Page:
Teaching Science with Art: Inspiring Creativity with Special Educational Needs.
At BOM we believe in the power of art across many areas of our lives; mental well-being, education, our economy and beyond.
We devised a project that would mean we could work with one of our partner schools over an academic year to prove the power of art, specifically within the science curriculum. Working with Baskerville School, a special educational needs (SEN) school in Birmingham, we set out to create a pioneering new model of creative education, teaching blended art with science to:
- Unlock latent creativity in children with autism
- Improve academic performance across science
- Inspire students to apply creative thinking to a range of problem solving in STEAM subjects
- Improve student motivation and confidence
- Encourage more students with autism to consider careers in STEM subjects.
We were able to secure support from the Paul Hamlyn Foundation to carry out the work. We collaborated with eight artists and creatives who worked with students and teachers at Baskerville School to deliver lessons for the KS3 Science Curriculum. We delivered 29 planned sessions (58 separate lessons) to two student groups. During the programme we covered 8 separate topics (Plant and animal cells, Unicellular organisms, Photosynthesis, Structure and function of human skeleton and muscles, Gas exchange system in humans/mechanism of breathing, Waves, Sound waves and Light).
- Matt Gale – an artist whose research examines the privileging influence of science and the authority it can confer within society.
- Sue Brisco – an artist who is excited and passionate about science inspired art and drawing as an art form. She is particularly interested in unseen worlds and landscapes such as the microscopic and macroscopic.
- Sarah Farmer – artist and musician mostly working with sound
- Halina Dominska – describes herself ‘a hybrid artist’. Her practice explores the human use of space, movement and touch to bring about a connected experience, which often plays with personal invisible boundaries.
- Laurie Ramsell – an artist whose work explores what makes humans 'human' using biological materials & technologies such as 3D printing.
- Jon Wood – a scientist and a science presenter with an interest in how the history of experimentation has left us with a legacy of great things to demonstrate in a fun way.
- Melissa Grant / Sarah Kuehne – Biochemists passionate about science-art partnerships and Bio-Art.
We worked with Dr Karen Guldberg from The Autism Centre for Education and Research at University of Birmingham (ACER) to create an evaluation and case study framework to measure and track the impact of our project. We also created a free resource for teachers and education oriented professionals. The STEAM Recipe Book helps you to incorporate art and creativity into your practice for delivery of a successful and innovative science curriculum.(You can download this resource for free at the bottom of this page)
Outcomes of the programme:
– The project evidenced that teaching science through art did improve engagement and attainment of the students participating. This is based on observation statistics gathered and analysed throughout the activity.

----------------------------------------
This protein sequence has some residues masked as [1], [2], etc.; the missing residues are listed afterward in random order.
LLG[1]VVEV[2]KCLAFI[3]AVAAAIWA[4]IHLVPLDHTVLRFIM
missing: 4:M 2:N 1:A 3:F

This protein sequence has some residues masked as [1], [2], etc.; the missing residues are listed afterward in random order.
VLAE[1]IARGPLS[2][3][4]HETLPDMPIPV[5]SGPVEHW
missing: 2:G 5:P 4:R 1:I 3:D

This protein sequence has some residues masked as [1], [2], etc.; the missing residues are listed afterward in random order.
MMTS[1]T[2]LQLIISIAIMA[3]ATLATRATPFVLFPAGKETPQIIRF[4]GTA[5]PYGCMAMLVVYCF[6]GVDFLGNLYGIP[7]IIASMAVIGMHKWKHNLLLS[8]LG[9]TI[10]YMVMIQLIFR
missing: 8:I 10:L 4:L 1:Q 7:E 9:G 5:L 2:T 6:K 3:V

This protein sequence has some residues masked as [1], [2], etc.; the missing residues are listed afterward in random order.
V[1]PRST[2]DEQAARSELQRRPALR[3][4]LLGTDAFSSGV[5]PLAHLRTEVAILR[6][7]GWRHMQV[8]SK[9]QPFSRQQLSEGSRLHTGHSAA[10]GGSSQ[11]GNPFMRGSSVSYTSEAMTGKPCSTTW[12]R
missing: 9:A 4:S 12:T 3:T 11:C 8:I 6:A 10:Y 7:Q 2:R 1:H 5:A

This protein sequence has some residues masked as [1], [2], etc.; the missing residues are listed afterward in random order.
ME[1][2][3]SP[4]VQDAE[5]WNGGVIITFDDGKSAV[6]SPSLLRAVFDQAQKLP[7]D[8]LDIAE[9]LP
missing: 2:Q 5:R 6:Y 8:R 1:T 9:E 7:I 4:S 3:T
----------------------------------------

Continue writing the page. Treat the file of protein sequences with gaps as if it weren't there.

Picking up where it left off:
– Evidence captured that science sessions can be successfully delivered through art with benefit to the students.
– The project successfully demonstrated that teachers can be empowered by the development of skills in areas other than their own subject. Working with and alongside artists enabled the teachers and teaching assistants to develop knowledge of different art forms and scientific ideas. This has empowered staff, and given them a new boost of enthusiasm for teaching their subject. We anticipate that this will result in higher achieving and more motivated students leading to higher achievements across STEAM subjects.
– Evidence has shown that cross department collaboration improved students' experiences of learning.
– Staff gained new insights into how art skills and knowledge can be incorporated in STEM subjects. This has raised the value teachers ascribe to art as a subject in education.
– The project demonstrated to teachers that re-thinking the way curriculum is delivered can be at a small cost, using already existing equipment (as outlined in the STEAM Recipe Book).
– The project evidenced that visual and kinaesthetic learning styles are preferred by students used in this sample (all students are on the autistic spectrum) and evidence shows that engaging students through artistic activities increases attainment.
– The project proved that students ability to ‘think outside of the box’ was increased. The programme required learners to think creatively and problem solve, so activities which promoted these skills were used to develop confidence in trying new ways of working.
– Expansion of knowledge of careers in arts and creative technology was achieved and students awareness of what they could do after studying science and / or art was improved by artists presenting their practices and explaining what they do for a living. By working with artists, scientists and creative technologists, students gained better understanding of job opportunities, networks, creative communities and arts-science practices and this will enable them to make informed career choices in the future.